Retail’s Other Problem: Too Few Clerks In The Store

by MR Magazine Staff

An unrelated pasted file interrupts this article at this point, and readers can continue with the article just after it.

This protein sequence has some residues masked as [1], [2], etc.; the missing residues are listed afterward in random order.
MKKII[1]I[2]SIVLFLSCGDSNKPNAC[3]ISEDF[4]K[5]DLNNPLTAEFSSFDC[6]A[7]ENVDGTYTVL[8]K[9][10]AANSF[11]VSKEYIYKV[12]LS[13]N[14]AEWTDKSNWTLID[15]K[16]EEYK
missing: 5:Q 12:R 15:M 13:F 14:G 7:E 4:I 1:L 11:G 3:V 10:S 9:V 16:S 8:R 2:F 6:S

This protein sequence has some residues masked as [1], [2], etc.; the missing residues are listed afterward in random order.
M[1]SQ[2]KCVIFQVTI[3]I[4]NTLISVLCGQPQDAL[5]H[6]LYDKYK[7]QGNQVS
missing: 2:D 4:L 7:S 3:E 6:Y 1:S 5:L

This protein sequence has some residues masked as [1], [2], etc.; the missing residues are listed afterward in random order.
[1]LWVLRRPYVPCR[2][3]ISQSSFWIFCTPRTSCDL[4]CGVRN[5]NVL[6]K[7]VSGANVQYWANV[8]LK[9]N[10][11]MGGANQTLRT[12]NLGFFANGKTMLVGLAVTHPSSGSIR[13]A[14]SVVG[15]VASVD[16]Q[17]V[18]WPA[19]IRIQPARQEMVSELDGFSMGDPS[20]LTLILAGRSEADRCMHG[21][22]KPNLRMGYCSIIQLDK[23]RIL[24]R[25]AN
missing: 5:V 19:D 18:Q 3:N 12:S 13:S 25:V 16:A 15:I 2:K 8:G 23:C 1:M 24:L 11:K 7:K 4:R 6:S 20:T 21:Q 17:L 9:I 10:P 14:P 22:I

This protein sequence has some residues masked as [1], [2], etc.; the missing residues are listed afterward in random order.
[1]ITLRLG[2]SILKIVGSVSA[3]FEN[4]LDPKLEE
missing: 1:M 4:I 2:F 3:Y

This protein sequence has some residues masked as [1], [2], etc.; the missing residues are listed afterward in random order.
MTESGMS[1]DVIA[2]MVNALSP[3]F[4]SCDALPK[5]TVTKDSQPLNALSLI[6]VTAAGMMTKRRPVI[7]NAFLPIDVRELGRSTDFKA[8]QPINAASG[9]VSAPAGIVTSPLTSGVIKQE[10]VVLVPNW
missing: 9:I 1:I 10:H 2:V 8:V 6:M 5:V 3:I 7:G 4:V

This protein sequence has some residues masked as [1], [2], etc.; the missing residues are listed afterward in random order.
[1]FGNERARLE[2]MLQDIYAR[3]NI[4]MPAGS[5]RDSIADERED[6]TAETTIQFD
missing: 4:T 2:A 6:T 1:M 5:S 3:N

Many of America’s biggest retailers, under assault from Inc., have been slashing staff even faster than they have been closing stores, a dynamic that has left fewer clerks and longer checkout lines at remaining locations. Despite operating roughly the same number of stores as it did a decade ago, Macy’s Inc. has shed 52,000 workers since 2008. At J.C. Penney Co., workers have disappeared twice as fast as department stores. That’s led to an average of 112 total Penney employees for every store today, down from 145 a decade ago, according to a Wall Street Journal analysis. Similar per-store staff declines occurred over the past decade at Kohl’s Corp., Nordstrom Inc., Target Corp. and Walmart Inc. regardless of whether the retailer opened or closed stores, according to the Journal’s analysis. The employment figures are for all full- and part-time staff and don’t distinguish between store, warehouse or headquarters workers. Industry executives say store employees make up the vast majority of retailers’ workforce. Read more at The Wall Street Journal.